|Ancient Caledonian Pines in the Beinn Eighe National Nature Reserve|
The October issue of The Great Outdoors has just been published. My backpacking column is entitled 'Wolves and woods: Thoughts on rewilding' and describes my encounter with a wolf pack in the Yukon Territory and my ideas on rewilding Scotland with reference to George Monbiot's book Feral and Jim Crumley's The Last Wolf and The Great Wood.
Turn the page and, by coincidence, Jim Crumley turns up again in Jim Perrin's Hillwalkers' Library. Perrin picks Waters of the Wild Swan as his choice of Crumley's books. I haven't read this one but it does sound excellent. Of the many Jim Crumley books I have read - all of which I've enjoyed - I'd choose A High and Lonely Place, about the Cairngorms, and The Last Wolf as my favourites. I agree with Perrin that Crumley should be better known, though I'm not sure that insulting the prospective readership is a way to encourage them to seek him out!
In gear I review 12 pairs of trail shoes and unsurprisingly like the ones I used on the Scottish Watershed walk (there'll be a report on how my gear performed on that walk in the next issue). Judy Armstrong reviews six women's waterproofs and picks the female version of the one I used on the Watershed as her Best Buy. In individual reviews Daniel Neilson likes the Marmot Nabu, a Power Dry lined Neoshell jacket that looks good for winter, and the Patagonia Ultralight Down Vest.
Back when Daniel Neilson was putting this issue together he surprised me by asking if I had a photo of Meall Dubhag, a rather obscure summit above Glen Feshie that used to have Munro status. As it happened, I'd photographed this top while making The Cairngorms In Winter film with Terry Abraham last winter. On seeing the magazine for the first time today I discovered why the photo was required. Cameron McNeish has an entertaining and salutory feature entitled A Step Too Far? about problem he's had on various Munros. One of these was Meall Dubhag during a big winter storm when Cameron was at risk of falling into steep Coire Garbhlach, whose slopes can be seen in my photograph.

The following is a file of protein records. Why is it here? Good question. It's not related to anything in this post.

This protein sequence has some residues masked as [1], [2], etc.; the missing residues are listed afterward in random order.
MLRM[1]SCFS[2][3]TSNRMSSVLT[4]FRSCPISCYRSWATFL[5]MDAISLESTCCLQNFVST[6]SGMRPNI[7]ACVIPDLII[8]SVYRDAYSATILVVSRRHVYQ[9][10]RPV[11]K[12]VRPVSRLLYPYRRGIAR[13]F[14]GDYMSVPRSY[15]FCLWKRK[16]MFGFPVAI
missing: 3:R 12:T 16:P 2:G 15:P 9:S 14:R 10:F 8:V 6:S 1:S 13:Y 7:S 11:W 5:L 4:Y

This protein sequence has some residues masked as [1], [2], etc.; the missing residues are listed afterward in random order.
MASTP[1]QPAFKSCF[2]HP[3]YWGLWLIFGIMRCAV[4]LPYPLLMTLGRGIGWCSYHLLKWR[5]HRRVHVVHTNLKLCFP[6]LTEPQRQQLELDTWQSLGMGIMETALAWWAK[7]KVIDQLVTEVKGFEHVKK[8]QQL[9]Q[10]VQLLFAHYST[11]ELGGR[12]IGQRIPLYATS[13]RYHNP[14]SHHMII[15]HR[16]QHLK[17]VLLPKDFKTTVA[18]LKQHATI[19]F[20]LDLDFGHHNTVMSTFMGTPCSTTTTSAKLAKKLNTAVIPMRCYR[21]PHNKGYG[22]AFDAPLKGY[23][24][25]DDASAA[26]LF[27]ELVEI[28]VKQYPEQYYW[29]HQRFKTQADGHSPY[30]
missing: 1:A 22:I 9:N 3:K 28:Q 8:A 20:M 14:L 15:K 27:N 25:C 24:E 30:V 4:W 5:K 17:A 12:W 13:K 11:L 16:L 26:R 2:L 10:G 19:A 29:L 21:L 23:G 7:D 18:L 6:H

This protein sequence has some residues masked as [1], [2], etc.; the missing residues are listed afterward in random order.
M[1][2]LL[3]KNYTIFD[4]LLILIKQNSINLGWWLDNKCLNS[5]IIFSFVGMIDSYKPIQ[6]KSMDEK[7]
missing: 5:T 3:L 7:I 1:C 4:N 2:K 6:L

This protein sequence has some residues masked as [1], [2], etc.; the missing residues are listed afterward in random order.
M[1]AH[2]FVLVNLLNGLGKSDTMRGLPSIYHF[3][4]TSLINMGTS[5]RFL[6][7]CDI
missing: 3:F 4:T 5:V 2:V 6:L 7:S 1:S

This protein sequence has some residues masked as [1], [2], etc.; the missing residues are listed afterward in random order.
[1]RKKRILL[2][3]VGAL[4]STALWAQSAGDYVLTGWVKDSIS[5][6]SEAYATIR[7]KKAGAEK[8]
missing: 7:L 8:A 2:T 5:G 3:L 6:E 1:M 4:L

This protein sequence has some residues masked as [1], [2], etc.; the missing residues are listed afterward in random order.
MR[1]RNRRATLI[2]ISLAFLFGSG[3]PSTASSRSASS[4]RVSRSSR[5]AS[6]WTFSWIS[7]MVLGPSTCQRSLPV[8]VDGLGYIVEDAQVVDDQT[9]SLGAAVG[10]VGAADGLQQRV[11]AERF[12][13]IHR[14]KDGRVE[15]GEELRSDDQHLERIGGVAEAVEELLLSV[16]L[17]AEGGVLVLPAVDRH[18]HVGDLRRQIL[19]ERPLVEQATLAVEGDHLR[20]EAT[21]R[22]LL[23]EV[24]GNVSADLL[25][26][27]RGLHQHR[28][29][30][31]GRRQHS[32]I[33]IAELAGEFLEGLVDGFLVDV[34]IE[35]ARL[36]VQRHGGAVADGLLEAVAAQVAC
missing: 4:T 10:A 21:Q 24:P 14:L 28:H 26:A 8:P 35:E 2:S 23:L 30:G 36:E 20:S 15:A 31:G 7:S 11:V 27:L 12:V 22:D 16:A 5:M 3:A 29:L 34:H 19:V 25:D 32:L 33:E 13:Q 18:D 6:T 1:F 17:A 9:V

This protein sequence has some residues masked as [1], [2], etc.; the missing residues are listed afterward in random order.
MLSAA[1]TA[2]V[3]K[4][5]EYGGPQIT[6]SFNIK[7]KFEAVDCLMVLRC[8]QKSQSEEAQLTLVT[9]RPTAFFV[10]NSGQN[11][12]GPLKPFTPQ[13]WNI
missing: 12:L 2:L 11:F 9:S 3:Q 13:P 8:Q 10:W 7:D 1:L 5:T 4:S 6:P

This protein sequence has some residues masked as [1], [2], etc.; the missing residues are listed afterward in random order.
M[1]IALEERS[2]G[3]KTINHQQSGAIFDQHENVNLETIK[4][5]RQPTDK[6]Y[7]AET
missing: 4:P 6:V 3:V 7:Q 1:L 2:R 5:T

Elsewhere in this issue there's a lovely photo of Slioch and Loch Maree by Steven Russell; Mark Richards on line drawing; a look at crowdfunding with comments from Terry Abraham who used Kickstart to raise money for The Cairngorms In Winter film; a wild camping round of Langdale with Vivienne Crow; a look at Lakeland mountain passes with Mark Gilligan; Leon McCarron describing his amazing journey on foot across China; a feature on jobs in the outdoors with interviews with a range of outdoor workers; and Roger Smith on the need to do more to protect wildlife. The Hill Skills section covers spotting satellites; the red deer rut; understanding rain; and walking solo.
This is also The Great Outdoors Challenge issue with accounts from this years event and application forms for next years.